then	the different name types may be	specified by appending
	   '#<type>' to	the name. This name may	also be	'*', which will	return
	   all registered names	within a broadcast area.

EXAMPLES
       nmblookup can be	used to	query a	WINS server (in	the same way nslookup
       is used to query	DNS servers). To query a WINS server, nmblookup	must
       be called like this:

       nmblookup -U server -R 'name'

       For example, running :

       nmblookup -U samba.org -R 'IRIX#1B'

       would query the WINS server samba.org for the domain master browser (1B
       name type) for the IRIX workgroup.

VERSION
       This man	page is	correct	for version 3 of the Samba suite.

SEE ALSO
       nmbd(8),	samba(7), and smb.conf(5).

AUTHOR
       The original Samba software and related utilities were created by
       Andrew Tridgell.	Samba is now developed by the Samba Team as an Open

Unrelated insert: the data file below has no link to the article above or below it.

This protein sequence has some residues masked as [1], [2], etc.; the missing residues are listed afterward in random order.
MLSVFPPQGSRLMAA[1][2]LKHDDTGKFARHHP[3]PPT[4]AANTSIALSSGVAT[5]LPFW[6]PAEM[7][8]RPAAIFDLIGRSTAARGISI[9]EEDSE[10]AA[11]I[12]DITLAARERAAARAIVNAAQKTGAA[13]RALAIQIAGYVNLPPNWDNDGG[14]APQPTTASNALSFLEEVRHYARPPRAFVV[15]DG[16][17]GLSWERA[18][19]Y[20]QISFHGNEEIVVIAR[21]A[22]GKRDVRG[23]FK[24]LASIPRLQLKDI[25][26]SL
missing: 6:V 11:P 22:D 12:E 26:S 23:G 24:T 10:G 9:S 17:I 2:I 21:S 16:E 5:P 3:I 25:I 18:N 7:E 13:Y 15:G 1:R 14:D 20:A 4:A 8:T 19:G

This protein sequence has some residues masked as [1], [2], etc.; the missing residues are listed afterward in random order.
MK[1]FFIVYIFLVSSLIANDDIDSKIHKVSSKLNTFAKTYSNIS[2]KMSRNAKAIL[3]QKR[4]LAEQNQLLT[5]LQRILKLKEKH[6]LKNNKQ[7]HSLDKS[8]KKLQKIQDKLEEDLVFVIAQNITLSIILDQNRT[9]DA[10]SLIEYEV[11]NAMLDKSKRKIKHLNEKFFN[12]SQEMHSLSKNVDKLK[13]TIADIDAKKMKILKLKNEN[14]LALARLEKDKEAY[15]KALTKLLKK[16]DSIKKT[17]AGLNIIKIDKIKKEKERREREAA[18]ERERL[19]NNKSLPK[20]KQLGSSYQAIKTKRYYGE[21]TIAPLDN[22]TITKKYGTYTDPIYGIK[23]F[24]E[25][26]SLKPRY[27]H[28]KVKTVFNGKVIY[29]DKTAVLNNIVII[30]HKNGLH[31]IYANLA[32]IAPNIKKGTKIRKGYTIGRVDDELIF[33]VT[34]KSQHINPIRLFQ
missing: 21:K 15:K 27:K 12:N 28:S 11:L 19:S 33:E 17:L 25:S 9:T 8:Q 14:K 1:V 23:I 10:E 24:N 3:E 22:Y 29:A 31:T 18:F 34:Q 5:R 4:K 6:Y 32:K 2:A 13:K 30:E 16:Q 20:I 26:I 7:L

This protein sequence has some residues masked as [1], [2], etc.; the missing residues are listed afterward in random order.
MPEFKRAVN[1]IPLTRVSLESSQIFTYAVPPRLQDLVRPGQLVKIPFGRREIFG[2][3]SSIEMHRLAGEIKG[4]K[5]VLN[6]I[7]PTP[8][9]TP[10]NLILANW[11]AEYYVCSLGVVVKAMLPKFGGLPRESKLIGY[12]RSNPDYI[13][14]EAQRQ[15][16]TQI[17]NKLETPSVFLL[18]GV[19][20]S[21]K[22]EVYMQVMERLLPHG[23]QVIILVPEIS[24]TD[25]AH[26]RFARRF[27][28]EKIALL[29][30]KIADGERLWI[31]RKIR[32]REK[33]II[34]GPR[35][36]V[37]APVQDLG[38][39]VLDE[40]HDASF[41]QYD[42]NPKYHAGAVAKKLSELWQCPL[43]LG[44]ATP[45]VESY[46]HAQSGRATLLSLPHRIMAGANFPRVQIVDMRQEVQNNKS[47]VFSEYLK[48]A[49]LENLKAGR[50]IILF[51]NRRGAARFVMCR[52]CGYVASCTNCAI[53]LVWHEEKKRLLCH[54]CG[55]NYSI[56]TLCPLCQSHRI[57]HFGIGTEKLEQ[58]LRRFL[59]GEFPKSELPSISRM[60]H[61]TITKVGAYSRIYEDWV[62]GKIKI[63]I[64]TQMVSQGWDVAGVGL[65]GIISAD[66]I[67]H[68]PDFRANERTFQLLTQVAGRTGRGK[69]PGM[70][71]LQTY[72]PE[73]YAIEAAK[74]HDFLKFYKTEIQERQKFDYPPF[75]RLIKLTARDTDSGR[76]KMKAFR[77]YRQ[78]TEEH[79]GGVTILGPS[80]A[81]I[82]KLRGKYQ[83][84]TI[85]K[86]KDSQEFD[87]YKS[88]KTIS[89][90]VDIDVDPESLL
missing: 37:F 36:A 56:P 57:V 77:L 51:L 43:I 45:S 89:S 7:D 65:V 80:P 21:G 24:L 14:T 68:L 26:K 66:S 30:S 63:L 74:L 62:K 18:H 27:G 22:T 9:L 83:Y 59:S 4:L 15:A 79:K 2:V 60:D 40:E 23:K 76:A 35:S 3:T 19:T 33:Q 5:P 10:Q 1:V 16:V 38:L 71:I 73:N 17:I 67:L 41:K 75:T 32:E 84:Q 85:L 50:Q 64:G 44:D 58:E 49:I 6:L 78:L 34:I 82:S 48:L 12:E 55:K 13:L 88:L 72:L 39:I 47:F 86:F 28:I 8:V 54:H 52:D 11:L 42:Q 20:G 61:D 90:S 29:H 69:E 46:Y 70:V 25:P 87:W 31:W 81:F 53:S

Source project similar to the way the Linux kernel is developed.

       The original Samba man pages were written by Karl Auer. The man page
       sources were converted to YODL format (another excellent	piece of Open
       Source software,	available at ftp://ftp.icce.rug.nl/pub/unix/) and
       updated for the Samba 2.0 release by Jeremy Allison. The	conversion to
       DocBook for Samba 2.2 was done by Gerald	Carter.	The conversion to
       DocBook XML 4.2 for Samba 3.0 was done by Alexander Bokovoy.

Samba 4.3			  12/10/2015			  NMBLOOKUP(1)

NAME | SYNOPSIS | DESCRIPTION | OPTIONS | EXAMPLES | VERSION | SEE ALSO | AUTHOR